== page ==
Research integrity – Your responsibilities

Be the best researcher you can be by understanding your responsibilities, developing skills, engaging with the academic community and growing networks.

As an RMIT HDR candidate, you should understand your rights and responsibilities regarding research integrity, ethics, intellectual property, copyright and authorship. 

Your research should be guided by principles of integrity, including honesty and accuracy, respect and fairness, rigor and objectivity, accountability and good stewardship. 

You will need to apply for ethics approval if your research involves humans, animals or gene modification. 

You will also need to be aware of copyright and privacy issues that may apply to your research from the earliest stages of your candidature. In addition, you should familiarise yourself with RMIT's Intellectual Property Policy, so you understand and acknowledge who owns the documents, products, reports or other work produced during your research project. 

Research integrity 

Your research should be guided by principles of integrity: including honesty and accuracy, respect and fairness, rigor and objectivity, accountability and good stewardship. Research integrity can be defined as the coherent and consistent adherence to a set of principles that underpin the trustworthiness and excellence of research.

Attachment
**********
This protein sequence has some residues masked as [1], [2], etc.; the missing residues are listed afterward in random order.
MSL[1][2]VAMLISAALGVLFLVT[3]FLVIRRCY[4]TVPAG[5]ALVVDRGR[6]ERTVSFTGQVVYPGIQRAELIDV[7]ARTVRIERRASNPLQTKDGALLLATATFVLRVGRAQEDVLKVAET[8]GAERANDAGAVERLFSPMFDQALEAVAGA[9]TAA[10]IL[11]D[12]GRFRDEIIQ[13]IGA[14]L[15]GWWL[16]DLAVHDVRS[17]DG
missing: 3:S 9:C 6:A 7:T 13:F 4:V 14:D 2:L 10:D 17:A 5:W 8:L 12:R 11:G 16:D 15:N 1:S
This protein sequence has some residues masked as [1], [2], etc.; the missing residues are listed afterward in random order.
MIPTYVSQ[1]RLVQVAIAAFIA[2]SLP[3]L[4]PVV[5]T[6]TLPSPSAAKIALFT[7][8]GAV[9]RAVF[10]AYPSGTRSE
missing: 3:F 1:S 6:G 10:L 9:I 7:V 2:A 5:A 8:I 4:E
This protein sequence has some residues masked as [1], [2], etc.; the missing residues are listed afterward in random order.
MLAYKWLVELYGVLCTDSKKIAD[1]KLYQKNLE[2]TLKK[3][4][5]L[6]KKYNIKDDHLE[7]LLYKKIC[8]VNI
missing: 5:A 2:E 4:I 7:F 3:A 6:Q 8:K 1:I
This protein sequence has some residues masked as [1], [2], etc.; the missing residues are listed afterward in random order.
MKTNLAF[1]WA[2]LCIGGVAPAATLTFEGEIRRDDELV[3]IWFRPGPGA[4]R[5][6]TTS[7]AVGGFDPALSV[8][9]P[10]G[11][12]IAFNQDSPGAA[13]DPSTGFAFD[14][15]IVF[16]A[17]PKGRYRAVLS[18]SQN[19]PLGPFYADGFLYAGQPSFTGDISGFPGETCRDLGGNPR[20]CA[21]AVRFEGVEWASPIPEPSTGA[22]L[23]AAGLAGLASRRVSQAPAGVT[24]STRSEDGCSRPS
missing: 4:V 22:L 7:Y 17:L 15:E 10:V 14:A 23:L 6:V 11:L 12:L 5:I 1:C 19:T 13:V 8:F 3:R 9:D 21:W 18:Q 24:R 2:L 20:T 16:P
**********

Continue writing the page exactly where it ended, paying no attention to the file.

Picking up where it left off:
Online research integrity training is compulsory for all Higher Degree by Research (HDR) candidates. 

The Researcher Portal contains further information about research conduct and understanding the impact of your research. 

If you have any questions or concerns about the conduct of research at the University (or elsewhere), speak to a Research Integrity Advisor.

College of Business and Law

Area Research Integrity Advisors

School of Business IT and Logistics

Professor Alemayehu Molla
School of Economics, Finance and Marketing Professor Jonathan Batten
School of Economics, Finance and Marketing Dr Ankita Mishra
School of Economics, Finance and Marketing Dr Thao Tran
School of Management

Dr Michael Muchiri

Graduate School of Business and Law Associate Professor Marta Poblet Balcell

College of STEM

Area Research Integrity Advisors
School of Computing Technologies Dr Dana McKay

School of Engineering

Associate Professor Stefania Castelletto
School of Engineering Professor Naba Dutta
School of Engineering Professor Dinesh Kumar
School of Engineering Distinguished Professor Arnan Mitchell
School of Engineering Associate Professor Majidreza Nazem   
School of Engineering Professor Olga Troynikov
School of Engineering Distinguished Professor Irene Yarovsky   
School of Science Professor Andrew Greentree
School of Science Associate Professor Melih Ozlen
School of Health and Biomedical Sciences  Professor Emilio Badoer   
School of Health and Biomedical Sciences  Dr Russell Conduit
School of Health and Biomedical Sciences  Dr Azharuddin Fazalbhoy
School of Health and Biomedical Sciences  Dr Julie Stevens
School of Health and Biomedical Sciences   Dr Angela Yang
School of Health and Biomedical Sciences  Associate Professor Tony Zhang

College of Design and Social Context

Area Research Integrity Advisors

School of Art

Dr Marnie Badham
School of Design Associate Professor Jonathan Duckworth
School of Education Dr Rebecca Seah
School of Fashion and Textiles   Dr Sean Ryan   
School of Media and Communications    Associate Professor Catherine Gomes   

RMIT Vietnam

Area Research Integrity Advisors

School of Business and Management

Dr Pham Nguyen Anh Huy
School of Communication and Design Dr Andrew Stiff